In order to keep their new star, Tan's Film spent a large amount of money. Roekiah and Kartolo received a monthly holding fee of 150 gulden and 50 gulden respectively, twice as much as they had been given for Terang Boelan. They were also given a house in Tanah Rendah, Batavia. Roekiah and Kartolo, for their part, continued to act for the company; Kartolo often had small, comedic, roles, and Roekiah sang songs her husband had written. In 1939 they appeared together, again with Rd Mochtar as Roekiah's romantic foil, in the Zorro-influenced Gagak Item. Though not as successful as Roekiah's previous works, the film was still profitable. A reviewer for the Bataviaasch Nieuwsblad praised Roekiah's "demure" acting.[g]
Roekiah's last film with Rd Mochtar, Siti Akbari, was released in 1940. Possibly inspired by a poem of the same name by Lie Kim Hok, the film featured Roekiah in the title role, portraying a long-suffering wife who remains faithful to her husband despite his infidelity. The film was well-received, earning 1,000 gulden on its first night in Surabaya, but was ultimately unable to return profits similar to Terang Boelan or Fatima.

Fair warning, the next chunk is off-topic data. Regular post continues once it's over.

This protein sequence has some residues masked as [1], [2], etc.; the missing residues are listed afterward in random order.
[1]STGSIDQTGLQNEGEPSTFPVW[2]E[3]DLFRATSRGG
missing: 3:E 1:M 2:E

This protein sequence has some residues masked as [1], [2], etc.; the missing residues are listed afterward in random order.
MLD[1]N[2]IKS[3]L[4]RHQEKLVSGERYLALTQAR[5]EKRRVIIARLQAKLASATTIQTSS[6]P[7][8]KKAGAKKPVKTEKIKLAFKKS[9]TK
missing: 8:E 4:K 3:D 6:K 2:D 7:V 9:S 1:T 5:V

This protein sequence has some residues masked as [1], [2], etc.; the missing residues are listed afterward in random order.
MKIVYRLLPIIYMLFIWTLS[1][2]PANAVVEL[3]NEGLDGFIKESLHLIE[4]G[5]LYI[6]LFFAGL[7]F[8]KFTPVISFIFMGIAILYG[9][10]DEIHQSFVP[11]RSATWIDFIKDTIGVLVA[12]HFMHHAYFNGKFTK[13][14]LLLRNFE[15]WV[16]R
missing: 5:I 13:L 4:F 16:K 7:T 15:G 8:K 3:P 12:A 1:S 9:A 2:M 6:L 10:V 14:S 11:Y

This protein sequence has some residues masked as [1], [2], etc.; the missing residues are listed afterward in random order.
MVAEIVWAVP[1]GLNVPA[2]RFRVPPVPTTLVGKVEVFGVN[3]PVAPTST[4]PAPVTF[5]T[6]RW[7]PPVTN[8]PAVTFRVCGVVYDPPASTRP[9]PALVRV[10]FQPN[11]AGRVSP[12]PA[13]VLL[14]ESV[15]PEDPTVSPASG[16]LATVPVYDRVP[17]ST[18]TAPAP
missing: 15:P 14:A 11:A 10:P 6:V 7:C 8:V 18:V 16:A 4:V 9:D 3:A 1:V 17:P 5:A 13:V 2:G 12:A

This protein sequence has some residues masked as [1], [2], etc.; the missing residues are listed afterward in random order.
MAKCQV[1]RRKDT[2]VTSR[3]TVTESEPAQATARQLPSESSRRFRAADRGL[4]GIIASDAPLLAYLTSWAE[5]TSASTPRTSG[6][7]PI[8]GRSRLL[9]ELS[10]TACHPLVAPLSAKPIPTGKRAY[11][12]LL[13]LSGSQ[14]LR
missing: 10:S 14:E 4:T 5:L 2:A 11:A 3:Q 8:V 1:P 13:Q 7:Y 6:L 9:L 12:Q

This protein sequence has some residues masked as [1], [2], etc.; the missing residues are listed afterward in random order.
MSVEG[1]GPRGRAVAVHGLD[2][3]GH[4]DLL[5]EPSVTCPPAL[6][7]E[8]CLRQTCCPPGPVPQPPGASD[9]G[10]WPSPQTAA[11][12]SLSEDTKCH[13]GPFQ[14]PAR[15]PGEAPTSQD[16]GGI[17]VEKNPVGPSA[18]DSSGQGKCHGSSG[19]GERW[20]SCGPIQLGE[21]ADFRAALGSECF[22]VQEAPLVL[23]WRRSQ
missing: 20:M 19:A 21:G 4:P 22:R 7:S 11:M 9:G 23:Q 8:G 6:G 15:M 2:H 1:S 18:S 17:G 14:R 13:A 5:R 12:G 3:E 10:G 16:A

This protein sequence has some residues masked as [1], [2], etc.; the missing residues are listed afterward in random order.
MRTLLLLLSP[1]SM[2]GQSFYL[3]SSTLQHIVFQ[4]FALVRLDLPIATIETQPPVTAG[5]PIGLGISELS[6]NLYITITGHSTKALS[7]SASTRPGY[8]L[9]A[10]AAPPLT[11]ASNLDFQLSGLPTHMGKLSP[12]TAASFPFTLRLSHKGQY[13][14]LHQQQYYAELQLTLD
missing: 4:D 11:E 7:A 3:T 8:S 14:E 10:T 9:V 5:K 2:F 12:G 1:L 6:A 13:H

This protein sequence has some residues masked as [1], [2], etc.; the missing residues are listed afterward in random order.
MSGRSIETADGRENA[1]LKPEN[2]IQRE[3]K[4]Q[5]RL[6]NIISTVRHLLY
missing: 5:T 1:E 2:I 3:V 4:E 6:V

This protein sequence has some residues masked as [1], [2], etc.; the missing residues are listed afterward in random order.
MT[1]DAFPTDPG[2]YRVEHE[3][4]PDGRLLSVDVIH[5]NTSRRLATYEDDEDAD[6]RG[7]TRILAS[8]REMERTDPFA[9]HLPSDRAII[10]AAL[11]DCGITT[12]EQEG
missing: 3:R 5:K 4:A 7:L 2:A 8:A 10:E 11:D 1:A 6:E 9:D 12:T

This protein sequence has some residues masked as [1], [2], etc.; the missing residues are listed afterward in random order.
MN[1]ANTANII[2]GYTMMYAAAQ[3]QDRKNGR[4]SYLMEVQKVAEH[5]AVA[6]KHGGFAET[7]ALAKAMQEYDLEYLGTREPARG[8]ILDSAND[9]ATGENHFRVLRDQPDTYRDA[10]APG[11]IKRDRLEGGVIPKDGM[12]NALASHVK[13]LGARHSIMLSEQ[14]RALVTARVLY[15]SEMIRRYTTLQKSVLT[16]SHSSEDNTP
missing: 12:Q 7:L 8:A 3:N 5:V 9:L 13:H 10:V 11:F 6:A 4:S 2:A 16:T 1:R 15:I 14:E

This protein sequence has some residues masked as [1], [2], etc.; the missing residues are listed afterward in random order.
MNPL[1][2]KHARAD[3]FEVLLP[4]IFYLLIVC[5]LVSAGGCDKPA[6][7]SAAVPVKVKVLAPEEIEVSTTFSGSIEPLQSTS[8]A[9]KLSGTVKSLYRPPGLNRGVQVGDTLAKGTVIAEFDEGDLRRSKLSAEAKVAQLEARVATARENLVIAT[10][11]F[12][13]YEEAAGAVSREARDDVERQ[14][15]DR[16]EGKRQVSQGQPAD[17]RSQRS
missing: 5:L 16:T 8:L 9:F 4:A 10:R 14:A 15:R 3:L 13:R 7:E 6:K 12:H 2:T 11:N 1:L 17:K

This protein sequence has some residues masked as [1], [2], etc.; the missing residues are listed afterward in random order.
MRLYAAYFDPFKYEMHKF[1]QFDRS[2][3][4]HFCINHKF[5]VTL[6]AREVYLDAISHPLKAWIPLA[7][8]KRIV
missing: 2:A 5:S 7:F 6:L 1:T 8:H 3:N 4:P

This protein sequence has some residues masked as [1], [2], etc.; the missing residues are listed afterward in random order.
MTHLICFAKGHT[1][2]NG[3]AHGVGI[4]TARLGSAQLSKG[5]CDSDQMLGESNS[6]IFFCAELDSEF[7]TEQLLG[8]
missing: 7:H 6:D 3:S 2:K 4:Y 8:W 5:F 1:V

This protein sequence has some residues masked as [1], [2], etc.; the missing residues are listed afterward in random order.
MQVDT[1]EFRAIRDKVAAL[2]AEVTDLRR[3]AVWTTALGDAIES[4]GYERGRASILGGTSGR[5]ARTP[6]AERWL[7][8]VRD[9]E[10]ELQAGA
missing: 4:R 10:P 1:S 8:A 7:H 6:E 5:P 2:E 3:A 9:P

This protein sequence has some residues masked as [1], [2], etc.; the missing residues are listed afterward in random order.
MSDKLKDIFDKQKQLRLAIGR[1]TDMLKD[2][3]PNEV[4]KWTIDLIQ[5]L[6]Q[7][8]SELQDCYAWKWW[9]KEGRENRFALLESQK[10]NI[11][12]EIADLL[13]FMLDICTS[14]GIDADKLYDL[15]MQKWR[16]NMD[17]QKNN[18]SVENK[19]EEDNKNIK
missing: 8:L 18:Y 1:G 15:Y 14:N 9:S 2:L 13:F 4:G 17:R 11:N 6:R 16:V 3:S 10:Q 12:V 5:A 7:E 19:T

Amidst a wage dispute, Rd Mochtar left Tan's for their competitor Populair Films in 1940. Accordingly, the company began looking for a new on-screen partner for Roekiah. Kartolo asked an acquaintance, a tailor-cum-entrepreneur named Ismail Djoemala to take the part; though Djoemala had never acted before, he had sung with the group Malay Pemoeda in 1929. After Kartolo asked him six times to act for Tan's, Djoemala agreed. The company found the tall and good-looking Djoemala a suitable replacement, and hired him, giving him the stage name Rd Djoemala.
Roekiah and Djoemala made their first film together, Sorga Ka Toedjoe (Seventh Heaven), later that year. In the film, Roekiah played a young woman who, with the help of her lover, is able to reunite her blind aunt (Annie Landouw) with her estranged husband (Kartolo). This film was a commercial success, and the reviews were positive. One, for the Soerabaijasch Handelsblad, opined that Djoemala was as good as, if not better, than Rd Mochtar. Another review, for the Singapore Free Press, wrote that "Roekiah fills the part of the heroine in a most praiseworthy manner". In April of the following year Tan's released Roekihati, starring Roekiah as a young woman who goes to the city to earn money for her ailing family, ultimately marrying. Her performance received praise from the Bataviaasch Nieuwsblad, which wrote that she had performed well in the difficult role.